The International Agency for Research on Cancer (IARC) released on Wednesday the latest estimates on the global burden of cancer. The GLOBOCAN 2018 database, accessible online as part of the IARC Global Cancer Observatory, provides estimates of incidence and mortality in 185 countries for 36 types of cancer and for all cancer sites combined. An analysis of these results, published today in CA: A Cancer Journal for Clinicians, highlights the large geographical diversity in cancer occurrence and the variations in the magnitude and profile of the disease between and within world regions.
The United States Food and Drug Administration said that Prinston Pharmaceutical Inc. dba Solco Healthcare LLC. is recalling all lots of Valsartan Tablets, 40 mg, 80mg, 160mg, and 320mg; and Valsartan-Hydrochlorothiazide Tablets, 80mg/12.5mg, 160mg/12.5mg, 160mg/25mg, 320mg/12.5mg, and 320mg/25mg to the retail level.
A study by the International Agency for Research on Cancer (IARC) provides new evidence that increased weight and obesity may result in increased smoking. The study, published in the British Medical Journal (BMJ) and funded by Cancer Research UK (CRUK), found that increased body mass index (BMI), body fat percentage, and waist circumference were associated both with a higher risk of being a smoker and with greater smoking intensity, measured by the number of cigarettes smoked per day. These results were consistent in both men and women.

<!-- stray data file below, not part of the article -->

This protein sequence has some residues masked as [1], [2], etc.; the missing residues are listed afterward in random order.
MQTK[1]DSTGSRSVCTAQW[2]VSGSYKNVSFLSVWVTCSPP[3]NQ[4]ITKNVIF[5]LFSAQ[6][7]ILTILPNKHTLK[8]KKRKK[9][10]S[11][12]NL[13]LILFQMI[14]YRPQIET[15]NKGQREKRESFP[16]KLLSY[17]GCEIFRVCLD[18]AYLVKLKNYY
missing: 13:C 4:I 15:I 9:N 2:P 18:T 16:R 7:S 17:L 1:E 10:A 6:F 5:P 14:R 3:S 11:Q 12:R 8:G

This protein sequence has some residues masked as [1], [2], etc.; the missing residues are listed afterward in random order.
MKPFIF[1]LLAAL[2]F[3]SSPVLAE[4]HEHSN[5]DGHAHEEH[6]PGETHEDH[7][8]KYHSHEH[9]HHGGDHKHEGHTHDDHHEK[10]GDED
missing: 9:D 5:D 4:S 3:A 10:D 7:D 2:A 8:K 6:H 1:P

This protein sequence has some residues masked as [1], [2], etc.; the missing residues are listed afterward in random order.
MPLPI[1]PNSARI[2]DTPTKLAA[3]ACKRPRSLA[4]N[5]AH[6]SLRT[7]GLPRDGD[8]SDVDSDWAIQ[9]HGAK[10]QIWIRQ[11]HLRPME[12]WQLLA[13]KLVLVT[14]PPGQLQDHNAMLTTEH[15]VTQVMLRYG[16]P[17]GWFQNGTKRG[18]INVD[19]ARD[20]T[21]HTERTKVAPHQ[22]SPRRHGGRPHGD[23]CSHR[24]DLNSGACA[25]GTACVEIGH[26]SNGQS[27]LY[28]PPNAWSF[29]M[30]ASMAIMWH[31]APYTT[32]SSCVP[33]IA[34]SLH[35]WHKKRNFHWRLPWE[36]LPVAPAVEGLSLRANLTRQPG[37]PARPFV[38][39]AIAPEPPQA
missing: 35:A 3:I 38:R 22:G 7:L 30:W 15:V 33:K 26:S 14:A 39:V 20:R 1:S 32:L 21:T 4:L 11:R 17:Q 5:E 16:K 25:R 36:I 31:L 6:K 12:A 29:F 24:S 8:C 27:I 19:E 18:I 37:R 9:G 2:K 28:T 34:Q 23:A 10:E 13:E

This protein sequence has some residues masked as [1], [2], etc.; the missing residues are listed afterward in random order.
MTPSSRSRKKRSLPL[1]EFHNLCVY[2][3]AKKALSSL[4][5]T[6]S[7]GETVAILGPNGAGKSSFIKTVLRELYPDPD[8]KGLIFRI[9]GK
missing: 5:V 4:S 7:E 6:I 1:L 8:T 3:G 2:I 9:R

An international Working Group of 23 scientists convened by the International Agency for Research on Cancer (IARC), the cancer agency of the World Health Organization (WHO), has evaluated the carcinogenicity of drinking coffee, mate, and very hot beverages.
Monsanto stepped up its defense of a widely used weed killer by filing a lawsuit in California seeking to prevent glyphosate, the main ingredient in its Roundup herbicide, from being added to the state’s list of known carcinogens.
The World Health Organization, WHO, has received a number of queries, expressions of concern and requests for clarification following the publication of a report from the International Agency for Research on Cancer (IARC) relating to processed meat and colorectal cancer.
Eating processed meats like hot dogs, sausages and bacon can cause colorectal cancer in humans, and red meat is also a likely cause of the disease, World Health Organization (WHO) experts said.
The International Agency for Research on Cancer (IARC), the World Health Organization’s specialized cancer agency, strongly disagrees with the conclusion of a scientific report on the causes of human cancer published in the journal Science on 2 January 2015 by D. Christian Tomasetti and Dr. Bert Vogelstein.
The WHO’s International Agency for Research on Cancer (IARC) said cancer was growing “at an alarming pace” worldwide and new strategies were needed to curb the sometimes fatal and often costly disease.